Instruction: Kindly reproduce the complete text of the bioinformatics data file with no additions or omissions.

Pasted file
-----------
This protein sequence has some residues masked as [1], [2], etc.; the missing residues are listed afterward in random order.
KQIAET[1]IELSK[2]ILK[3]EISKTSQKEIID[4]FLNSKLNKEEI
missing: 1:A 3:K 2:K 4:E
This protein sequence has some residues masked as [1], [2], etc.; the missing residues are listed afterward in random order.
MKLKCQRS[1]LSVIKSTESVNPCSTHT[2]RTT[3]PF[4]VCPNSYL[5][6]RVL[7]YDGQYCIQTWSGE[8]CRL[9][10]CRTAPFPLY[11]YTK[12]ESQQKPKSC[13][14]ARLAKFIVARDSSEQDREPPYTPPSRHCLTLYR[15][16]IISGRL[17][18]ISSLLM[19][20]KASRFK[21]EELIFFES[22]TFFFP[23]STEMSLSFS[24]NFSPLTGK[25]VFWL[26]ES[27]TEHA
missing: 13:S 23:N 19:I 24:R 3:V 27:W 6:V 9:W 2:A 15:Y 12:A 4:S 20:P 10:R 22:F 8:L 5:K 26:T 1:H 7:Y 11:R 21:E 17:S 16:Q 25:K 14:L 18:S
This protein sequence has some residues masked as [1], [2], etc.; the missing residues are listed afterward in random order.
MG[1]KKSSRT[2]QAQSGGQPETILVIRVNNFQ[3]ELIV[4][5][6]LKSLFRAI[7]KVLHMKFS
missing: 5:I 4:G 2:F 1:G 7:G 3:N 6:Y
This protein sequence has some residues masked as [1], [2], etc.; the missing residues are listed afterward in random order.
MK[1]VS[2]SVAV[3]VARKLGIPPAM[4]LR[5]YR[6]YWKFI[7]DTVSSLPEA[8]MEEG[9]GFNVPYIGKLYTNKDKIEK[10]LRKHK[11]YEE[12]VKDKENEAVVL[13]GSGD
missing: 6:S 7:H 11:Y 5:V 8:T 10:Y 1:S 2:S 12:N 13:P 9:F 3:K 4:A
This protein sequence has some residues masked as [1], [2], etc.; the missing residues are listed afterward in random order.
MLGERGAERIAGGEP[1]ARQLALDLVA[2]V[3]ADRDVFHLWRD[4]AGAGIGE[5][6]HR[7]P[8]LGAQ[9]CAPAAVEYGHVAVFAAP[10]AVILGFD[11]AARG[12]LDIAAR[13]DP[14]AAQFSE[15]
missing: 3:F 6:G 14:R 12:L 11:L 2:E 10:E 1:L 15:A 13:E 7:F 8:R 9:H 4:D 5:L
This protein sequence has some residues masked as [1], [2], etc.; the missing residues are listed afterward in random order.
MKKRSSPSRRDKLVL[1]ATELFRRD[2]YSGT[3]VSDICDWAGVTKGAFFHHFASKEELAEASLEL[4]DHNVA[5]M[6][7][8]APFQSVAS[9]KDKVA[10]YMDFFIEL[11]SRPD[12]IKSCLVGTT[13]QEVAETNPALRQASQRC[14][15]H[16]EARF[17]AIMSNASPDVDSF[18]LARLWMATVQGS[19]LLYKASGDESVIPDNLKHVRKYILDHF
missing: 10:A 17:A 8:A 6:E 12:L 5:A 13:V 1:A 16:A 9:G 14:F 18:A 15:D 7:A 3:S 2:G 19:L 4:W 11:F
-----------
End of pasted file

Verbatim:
This protein sequence has some residues masked as [1], [2], etc.; the missing residues are listed afterward in random order.
KQIAET[1]IELSK[2]ILK[3]EISKTSQKEIID[4]FLNSKLNKEEI
missing: 1:A 3:K 2:K 4:E
This protein sequence has some residues masked as [1], [2], etc.; the missing residues are listed afterward in random order.
MKLKCQRS[1]LSVIKSTESVNPCSTHT[2]RTT[3]PF[4]VCPNSYL[5][6]RVL[7]YDGQYCIQTWSGE[8]CRL[9][10]CRTAPFPLY[11]YTK[12]ESQQKPKSC[13][14]ARLAKFIVARDSSEQDREPPYTPPSRHCLTLYR[15][16]IISGRL[17][18]ISSLLM[19][20]KASRFK[21]EELIFFES[22]TFFFP[23]STEMSLSFS[24]NFSPLTGK[25]VFWL[26]ES[27]TEHA
missing: 13:S 23:N 19:I 24:R 3:V 27:W 6:V 9:W 2:A 15:Y 12:A 4:S 20:P 10:R 22:F 8:L 5:K 26:T 1:H 7:Y 11:R 21:E 17:S 16:Q 25:K 14:L 18:S
This protein sequence has some residues masked as [1], [2], etc.; the missing residues are listed afterward in random order.
MG[1]KKSSRT[2]QAQSGGQPETILVIRVNNFQ[3]ELIV[4][5][6]LKSLFRAI[7]KVLHMKFS
missing: 5:I 4:G 2:F 1:G 7:G 3:N 6:Y
This protein sequence has some residues masked as [1], [2], etc.; the missing residues are listed afterward in random order.
MK[1]VS[2]SVAV[3]VARKLGIPPAM[4]LR[5]YR[6]YWKFI[7]DTVSSLPEA[8]MEEG[9]GFNVPYIGKLYTNKDKIEK[10]LRKHK[11]YEE[12]VKDKENEAVVL[13]GSGD
missing: 6:S 7:H 11:Y 5:V 8:T 10:Y 1:S 2:S 12:N 13:P 9:F 3:K 4:A
This protein sequence has some residues masked as [1], [2], etc.; the missing residues are listed afterward in random order.
MLGERGAERIAGGEP[1]ARQLALDLVA[2]V[3]ADRDVFHLWRD[4]AGAGIGE[5][6]HR[7]P[8]LGAQ[9]CAPAAVEYGHVAVFAAP[10]AVILGFD[11]AARG[12]LDIAAR[13]DP[14]AAQFSE[15]
missing: 3:F 6:G 14:R 12:L 11:L 2:E 10:E 1:L 15:A 13:E 7:F 8:R 9:H 4:D 5:L
This protein sequence has some residues masked as [1], [2], etc.; the missing residues are listed afterward in random order.
MKKRSSPSRRDKLVL[1]ATELFRRD[2]YSGT[3]VSDICDWAGVTKGAFFHHFASKEELAEASLEL[4]DHNVA[5]M[6][7][8]APFQSVAS[9]KDKVA[10]YMDFFIEL[11]SRPD[12]IKSCLVGTT[13]QEVAETNPALRQASQRC[14][15]H[16]EARF[17]AIMSNASPDVDSF[18]LARLWMATVQGS[19]LLYKASGDESVIPDNLKHVRKYILDHF
missing: 10:A 17:A 8:A 6:E 12:L 5:A 13:V 1:A 16:A 9:G 14:F 18:A 15:D 7:A 3:S 2:G 19:L 4:W 11:F